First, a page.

Beit Hatfutsot offered three exhibitions on Odessa - the city that a century ago was a center of Jewish modernism, with the second largest Jewish community in imperial Russia: Growing Up in Odessa: Paintings by Yefim Ladizhinsky, Literary Texts and Memoirs by Jewish Writers.
Growing Up in Odessa: Paintings by Yefim Ladizhinsky
This exhibition displayed a selection of tempera paintings by Yefim Ladizhinsky, accompanied by memoirs by prominent Odessa writers, such as Isaac Babel, Mendele Mokher Seforim, Eliezer Steinmann and Zeev Jabotinsky. The Odessa-born Yefim Ladizhinsky (1911 - 1982) painted in the 1960's and 70's scenes from everyday life in the city during the early decades of the 20th century. His works vividly depict a panorama of bustling marketplaces, city squares, parks, cafes, funerals and weddings. These cityscapes tell a kind of naive story whose heroes are the city dwellers, among them the Jews, going about their daily lives in their various neighborhoods.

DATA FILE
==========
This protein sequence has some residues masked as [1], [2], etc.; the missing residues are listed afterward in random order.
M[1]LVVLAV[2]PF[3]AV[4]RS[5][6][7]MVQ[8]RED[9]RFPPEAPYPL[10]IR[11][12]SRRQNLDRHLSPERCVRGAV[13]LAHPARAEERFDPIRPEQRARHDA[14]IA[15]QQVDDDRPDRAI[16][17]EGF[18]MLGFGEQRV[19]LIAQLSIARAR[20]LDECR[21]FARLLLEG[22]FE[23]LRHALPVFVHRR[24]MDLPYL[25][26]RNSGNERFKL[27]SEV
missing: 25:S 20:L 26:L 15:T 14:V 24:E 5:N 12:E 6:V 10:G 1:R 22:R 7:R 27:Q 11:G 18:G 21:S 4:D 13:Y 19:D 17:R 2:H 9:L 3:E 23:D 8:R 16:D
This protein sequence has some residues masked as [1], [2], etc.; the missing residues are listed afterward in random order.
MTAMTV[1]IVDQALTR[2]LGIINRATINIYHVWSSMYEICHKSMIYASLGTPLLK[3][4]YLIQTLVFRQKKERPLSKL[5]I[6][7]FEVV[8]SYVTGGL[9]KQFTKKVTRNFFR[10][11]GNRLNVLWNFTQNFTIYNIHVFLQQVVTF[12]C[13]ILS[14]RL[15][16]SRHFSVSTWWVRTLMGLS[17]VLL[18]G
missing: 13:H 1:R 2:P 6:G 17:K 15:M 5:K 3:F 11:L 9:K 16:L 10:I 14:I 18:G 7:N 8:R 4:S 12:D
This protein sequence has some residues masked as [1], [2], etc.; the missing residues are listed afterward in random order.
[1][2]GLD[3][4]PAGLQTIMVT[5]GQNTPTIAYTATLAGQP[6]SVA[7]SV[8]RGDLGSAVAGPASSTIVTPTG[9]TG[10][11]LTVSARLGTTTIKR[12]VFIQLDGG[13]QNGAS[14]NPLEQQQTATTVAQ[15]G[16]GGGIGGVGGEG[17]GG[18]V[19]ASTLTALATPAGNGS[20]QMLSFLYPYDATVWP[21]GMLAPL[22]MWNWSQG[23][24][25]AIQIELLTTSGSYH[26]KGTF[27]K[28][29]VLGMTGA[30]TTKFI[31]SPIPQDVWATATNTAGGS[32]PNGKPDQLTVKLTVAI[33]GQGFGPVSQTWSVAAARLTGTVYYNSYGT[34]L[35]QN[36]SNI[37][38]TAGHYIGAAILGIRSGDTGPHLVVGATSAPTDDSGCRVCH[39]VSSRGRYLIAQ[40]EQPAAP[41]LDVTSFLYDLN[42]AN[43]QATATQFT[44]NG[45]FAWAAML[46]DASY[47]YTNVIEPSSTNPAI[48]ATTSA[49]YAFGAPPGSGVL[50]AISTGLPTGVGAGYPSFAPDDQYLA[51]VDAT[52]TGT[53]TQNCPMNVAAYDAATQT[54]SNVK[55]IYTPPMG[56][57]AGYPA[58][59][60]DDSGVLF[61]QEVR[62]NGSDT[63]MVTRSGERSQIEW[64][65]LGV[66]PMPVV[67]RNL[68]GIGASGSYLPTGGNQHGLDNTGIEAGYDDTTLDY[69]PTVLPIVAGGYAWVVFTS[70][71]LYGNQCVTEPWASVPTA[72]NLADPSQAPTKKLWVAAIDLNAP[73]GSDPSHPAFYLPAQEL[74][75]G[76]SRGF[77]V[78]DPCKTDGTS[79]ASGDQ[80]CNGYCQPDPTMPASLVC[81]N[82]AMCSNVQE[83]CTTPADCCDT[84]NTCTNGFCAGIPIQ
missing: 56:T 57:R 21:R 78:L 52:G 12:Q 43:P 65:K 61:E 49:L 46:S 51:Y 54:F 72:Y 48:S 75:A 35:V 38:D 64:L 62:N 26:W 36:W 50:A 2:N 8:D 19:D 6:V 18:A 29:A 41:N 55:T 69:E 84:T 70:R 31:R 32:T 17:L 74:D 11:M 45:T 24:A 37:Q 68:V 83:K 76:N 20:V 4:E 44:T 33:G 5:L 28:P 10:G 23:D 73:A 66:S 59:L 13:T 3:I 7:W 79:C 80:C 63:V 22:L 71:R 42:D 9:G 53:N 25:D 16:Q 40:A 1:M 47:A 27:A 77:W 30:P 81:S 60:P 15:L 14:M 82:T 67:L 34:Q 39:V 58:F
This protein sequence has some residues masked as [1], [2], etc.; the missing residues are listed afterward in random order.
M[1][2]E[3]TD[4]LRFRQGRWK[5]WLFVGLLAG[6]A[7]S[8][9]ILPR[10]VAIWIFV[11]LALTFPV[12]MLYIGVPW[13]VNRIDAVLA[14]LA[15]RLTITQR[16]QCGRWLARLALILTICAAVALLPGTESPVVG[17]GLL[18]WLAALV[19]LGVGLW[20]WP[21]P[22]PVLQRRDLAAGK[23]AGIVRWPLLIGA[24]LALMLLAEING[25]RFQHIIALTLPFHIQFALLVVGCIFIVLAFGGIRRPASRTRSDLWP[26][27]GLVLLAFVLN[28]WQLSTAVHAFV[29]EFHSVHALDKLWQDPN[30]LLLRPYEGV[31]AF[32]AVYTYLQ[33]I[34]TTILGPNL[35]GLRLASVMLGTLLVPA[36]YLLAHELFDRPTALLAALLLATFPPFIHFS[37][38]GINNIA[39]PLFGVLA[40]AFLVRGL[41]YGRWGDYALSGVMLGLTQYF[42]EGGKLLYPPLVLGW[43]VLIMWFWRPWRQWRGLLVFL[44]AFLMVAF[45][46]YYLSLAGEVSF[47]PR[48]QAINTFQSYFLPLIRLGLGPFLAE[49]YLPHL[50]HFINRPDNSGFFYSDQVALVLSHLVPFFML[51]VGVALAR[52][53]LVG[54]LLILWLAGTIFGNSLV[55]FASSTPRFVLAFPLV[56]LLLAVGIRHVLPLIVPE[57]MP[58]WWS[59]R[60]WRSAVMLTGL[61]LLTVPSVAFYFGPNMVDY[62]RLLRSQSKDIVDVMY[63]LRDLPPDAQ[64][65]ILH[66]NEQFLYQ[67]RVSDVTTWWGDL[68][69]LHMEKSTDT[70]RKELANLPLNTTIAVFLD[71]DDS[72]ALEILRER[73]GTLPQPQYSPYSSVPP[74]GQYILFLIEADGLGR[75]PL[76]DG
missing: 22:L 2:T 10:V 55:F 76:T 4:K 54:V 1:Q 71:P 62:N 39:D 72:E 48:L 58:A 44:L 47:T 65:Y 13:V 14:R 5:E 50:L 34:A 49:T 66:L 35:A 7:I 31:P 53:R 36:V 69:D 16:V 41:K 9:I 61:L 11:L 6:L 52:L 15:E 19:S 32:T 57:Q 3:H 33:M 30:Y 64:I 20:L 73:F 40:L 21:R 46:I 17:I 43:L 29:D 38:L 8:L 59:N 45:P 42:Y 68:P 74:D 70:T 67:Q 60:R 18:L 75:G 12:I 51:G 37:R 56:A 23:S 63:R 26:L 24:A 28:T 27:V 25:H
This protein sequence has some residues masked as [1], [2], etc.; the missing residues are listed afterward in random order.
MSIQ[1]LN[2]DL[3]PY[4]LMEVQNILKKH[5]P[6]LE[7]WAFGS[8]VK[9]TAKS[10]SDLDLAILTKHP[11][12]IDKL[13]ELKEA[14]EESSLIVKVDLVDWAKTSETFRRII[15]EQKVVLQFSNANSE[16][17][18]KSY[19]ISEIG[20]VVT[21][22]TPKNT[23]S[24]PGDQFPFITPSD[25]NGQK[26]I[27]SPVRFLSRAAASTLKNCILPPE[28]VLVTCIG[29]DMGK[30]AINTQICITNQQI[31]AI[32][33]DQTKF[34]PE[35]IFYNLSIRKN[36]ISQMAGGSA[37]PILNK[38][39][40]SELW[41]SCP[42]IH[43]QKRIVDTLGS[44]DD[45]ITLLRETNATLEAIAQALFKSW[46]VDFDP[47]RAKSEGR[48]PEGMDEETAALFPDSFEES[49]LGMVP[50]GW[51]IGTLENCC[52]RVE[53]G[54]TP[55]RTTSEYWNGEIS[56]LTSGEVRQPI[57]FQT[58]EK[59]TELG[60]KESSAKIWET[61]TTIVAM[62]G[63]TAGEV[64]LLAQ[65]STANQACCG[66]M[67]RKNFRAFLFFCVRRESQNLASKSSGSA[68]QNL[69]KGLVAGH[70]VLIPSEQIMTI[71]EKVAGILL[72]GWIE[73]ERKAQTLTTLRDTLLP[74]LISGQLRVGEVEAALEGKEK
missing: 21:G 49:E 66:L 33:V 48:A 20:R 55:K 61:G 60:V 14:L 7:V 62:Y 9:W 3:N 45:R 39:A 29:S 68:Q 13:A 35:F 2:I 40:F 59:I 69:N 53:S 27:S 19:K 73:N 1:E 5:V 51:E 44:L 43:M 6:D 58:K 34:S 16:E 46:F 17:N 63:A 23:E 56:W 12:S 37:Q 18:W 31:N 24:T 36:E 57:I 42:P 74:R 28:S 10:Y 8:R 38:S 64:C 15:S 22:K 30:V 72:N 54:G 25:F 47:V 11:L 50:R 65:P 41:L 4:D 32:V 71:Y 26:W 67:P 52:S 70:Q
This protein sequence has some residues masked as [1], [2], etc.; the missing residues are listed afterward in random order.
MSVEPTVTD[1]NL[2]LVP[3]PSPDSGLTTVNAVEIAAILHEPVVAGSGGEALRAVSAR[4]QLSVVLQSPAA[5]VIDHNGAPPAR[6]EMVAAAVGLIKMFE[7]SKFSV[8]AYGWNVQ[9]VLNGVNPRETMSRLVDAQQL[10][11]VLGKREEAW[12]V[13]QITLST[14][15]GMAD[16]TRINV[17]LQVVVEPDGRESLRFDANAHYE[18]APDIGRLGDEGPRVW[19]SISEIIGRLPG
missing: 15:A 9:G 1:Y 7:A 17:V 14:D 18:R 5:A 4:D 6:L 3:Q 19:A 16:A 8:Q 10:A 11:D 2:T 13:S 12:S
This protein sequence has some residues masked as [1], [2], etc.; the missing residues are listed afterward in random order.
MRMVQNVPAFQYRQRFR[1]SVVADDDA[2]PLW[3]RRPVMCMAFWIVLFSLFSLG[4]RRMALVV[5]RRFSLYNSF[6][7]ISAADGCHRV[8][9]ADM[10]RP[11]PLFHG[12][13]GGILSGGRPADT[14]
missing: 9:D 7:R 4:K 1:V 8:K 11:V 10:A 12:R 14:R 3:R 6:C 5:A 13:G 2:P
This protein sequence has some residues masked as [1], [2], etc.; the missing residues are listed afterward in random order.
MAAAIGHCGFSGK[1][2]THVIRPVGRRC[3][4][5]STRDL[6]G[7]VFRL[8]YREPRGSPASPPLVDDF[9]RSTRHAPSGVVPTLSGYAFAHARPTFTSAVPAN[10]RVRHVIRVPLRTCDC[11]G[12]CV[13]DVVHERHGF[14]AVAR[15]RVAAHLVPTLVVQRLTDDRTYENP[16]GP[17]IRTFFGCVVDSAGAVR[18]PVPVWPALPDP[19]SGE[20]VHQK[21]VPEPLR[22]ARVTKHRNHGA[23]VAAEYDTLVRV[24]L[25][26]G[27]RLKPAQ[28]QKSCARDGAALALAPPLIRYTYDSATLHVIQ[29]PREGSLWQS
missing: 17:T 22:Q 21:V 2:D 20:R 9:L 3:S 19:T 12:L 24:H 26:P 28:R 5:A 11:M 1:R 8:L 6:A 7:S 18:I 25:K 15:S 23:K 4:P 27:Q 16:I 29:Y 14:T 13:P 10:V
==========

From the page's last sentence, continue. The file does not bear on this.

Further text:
This exhibition dealt with the literary circle that in the late 19th and early 20th centuries turned Odessa into the center of the new Hebrew literature. Prominent members of this group included Ch. N. Bialik, Achad Ha-am, Y. Klausner, Rawnitzky and S. Tchernichowsky. Their personalities and intensive activity attracted young Jewish artists and intellectuals throughout the Pale of Settlement, who streamed into Odessa. Photographer Debbi Cooper visited Odessa on behalf of the AJJDC. The 40 photographs displayed in the exhibition exposed the contrast between Odessa's glorious past, seen in the city's impressive architecture and expansive avenues, and the much poorer present-day living conditions. Cooper sensitively documents with her camera personalities from Odessa's Jewish community and the revival of Jewish life in the city, in synagogues, educational institutions and community centers.